Archive for March, 2011

Twenty six years of kids will leave you with a lot of accumulated junk. Lost and forgotten treasures lurk within every box, stuffed in long forgotten tubs and drawers, all for the unsuspecting mommy to go through when the brood flies the coop. They seem to only take the necessities when they move out and leave the rest for mom and dad to sort…well just mom really. Little do they know that their prized trophy from the fifth grade floor hockey tournament hit the trash can years ago. So sad, so long.

My dear husband the coupon king cannot pass up a bargain and when school supplies hit the stores he was there to get paper, pencils, markers and spiral notebooks for five kids. As I forage through their past, I have come to discover a treasure trove of minimally used, half used, and NOT used school supplies.We have a quantity of spiral notebooks just barely written in, or doodled upon that will keep us in paper until we turn to dust. I don’t even want to talk about the notebook paper supply that when you actually try to handle the paper, it crumbles. Colored pencils…now there is a story. Teachers want students to have them for the solitary project they have assigned in the school year. My darling would purchase new sets each year because the little pumpkins couldn’t imagine using the same ones the following year. Clearly mommy wasn’t along on these shopping forays. Let’s do the math, shall we? Five kids times twelve colored pencils times twelve years of school. Let’s just say I plan on building our retirement home purely out of markers and pencils.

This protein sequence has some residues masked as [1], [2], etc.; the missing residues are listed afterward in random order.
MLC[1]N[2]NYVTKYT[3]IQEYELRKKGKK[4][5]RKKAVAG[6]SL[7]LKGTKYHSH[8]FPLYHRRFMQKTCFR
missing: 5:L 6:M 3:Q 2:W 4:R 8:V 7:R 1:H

All the accumulated clutter we gather over the years that we often think we must have really comes into perspective as we look at it through the lens of years later. We have boxes, closets, attics, garages, and storage units to house all the junk we can’t seem to part with. Yet, when we pass to the next life there will be those who must sift through what is left and much of it will go where it belongs…the dumpster. We come into this world with nothing and will go out of it in the same way.

Lent is this awesome time each year to really reflect on our lives and what we have that either leads us to or away from God. It is a time of detachment. We need to take a really good look at “what, who and how” we fill our days and nights. We have but limited time on this planet, we are dust and to dust we shall return.